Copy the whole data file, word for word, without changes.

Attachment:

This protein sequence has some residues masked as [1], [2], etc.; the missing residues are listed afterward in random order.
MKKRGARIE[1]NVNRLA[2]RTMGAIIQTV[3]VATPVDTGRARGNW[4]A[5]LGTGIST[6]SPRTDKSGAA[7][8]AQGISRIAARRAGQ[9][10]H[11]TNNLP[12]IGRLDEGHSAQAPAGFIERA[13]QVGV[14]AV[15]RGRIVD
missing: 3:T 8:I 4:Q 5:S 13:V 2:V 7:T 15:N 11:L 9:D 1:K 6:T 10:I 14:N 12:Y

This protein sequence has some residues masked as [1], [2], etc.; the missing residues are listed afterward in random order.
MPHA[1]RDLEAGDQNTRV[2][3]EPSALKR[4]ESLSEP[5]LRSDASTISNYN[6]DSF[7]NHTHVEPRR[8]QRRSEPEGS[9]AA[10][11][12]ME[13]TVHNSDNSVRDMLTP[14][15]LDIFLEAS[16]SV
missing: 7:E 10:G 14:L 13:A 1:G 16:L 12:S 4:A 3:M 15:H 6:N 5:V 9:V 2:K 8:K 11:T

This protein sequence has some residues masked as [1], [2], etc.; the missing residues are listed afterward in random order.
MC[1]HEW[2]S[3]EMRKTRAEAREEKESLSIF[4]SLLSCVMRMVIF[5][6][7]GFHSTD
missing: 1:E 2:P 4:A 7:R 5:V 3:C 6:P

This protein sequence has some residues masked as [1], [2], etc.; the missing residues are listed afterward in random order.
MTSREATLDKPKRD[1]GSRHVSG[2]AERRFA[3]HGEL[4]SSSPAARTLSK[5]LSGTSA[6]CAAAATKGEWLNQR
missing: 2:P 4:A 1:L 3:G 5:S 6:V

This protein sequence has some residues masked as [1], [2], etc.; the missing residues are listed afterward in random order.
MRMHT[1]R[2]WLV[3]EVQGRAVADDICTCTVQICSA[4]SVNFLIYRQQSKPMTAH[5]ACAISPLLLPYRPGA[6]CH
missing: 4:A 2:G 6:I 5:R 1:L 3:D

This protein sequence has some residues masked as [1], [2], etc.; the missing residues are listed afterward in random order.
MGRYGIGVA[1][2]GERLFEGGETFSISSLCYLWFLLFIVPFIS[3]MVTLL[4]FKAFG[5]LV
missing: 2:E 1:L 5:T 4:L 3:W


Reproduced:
This protein sequence has some residues masked as [1], [2], etc.; the missing residues are listed afterward in random order.
MKKRGARIE[1]NVNRLA[2]RTMGAIIQTV[3]VATPVDTGRARGNW[4]A[5]LGTGIST[6]SPRTDKSGAA[7][8]AQGISRIAARRAGQ[9][10]H[11]TNNLP[12]IGRLDEGHSAQAPAGFIERA[13]QVGV[14]AV[15]RGRIVD
missing: 3:T 8:I 4:Q 5:S 13:V 2:V 7:T 15:N 11:L 9:D 1:K 6:T 10:I 14:N 12:Y

This protein sequence has some residues masked as [1], [2], etc.; the missing residues are listed afterward in random order.
MPHA[1]RDLEAGDQNTRV[2][3]EPSALKR[4]ESLSEP[5]LRSDASTISNYN[6]DSF[7]NHTHVEPRR[8]QRRSEPEGS[9]AA[10][11][12]ME[13]TVHNSDNSVRDMLTP[14][15]LDIFLEAS[16]SV
missing: 7:E 10:G 14:L 13:A 1:G 16:L 12:S 4:A 3:M 15:H 6:N 5:V 9:V 2:K 8:K 11:T

This protein sequence has some residues masked as [1], [2], etc.; the missing residues are listed afterward in random order.
MC[1]HEW[2]S[3]EMRKTRAEAREEKESLSIF[4]SLLSCVMRMVIF[5][6][7]GFHSTD
missing: 1:E 2:P 4:A 7:R 5:V 3:C 6:P

This protein sequence has some residues masked as [1], [2], etc.; the missing residues are listed afterward in random order.
MTSREATLDKPKRD[1]GSRHVSG[2]AERRFA[3]HGEL[4]SSSPAARTLSK[5]LSGTSA[6]CAAAATKGEWLNQR
missing: 2:P 4:A 1:L 3:G 5:S 6:V

This protein sequence has some residues masked as [1], [2], etc.; the missing residues are listed afterward in random order.
MRMHT[1]R[2]WLV[3]EVQGRAVADDICTCTVQICSA[4]SVNFLIYRQQSKPMTAH[5]ACAISPLLLPYRPGA[6]CH
missing: 4:A 2:G 6:I 5:R 1:L 3:D

This protein sequence has some residues masked as [1], [2], etc.; the missing residues are listed afterward in random order.
MGRYGIGVA[1][2]GERLFEGGETFSISSLCYLWFLLFIVPFIS[3]MVTLL[4]FKAFG[5]LV
missing: 2:E 1:L 5:T 4:L 3:W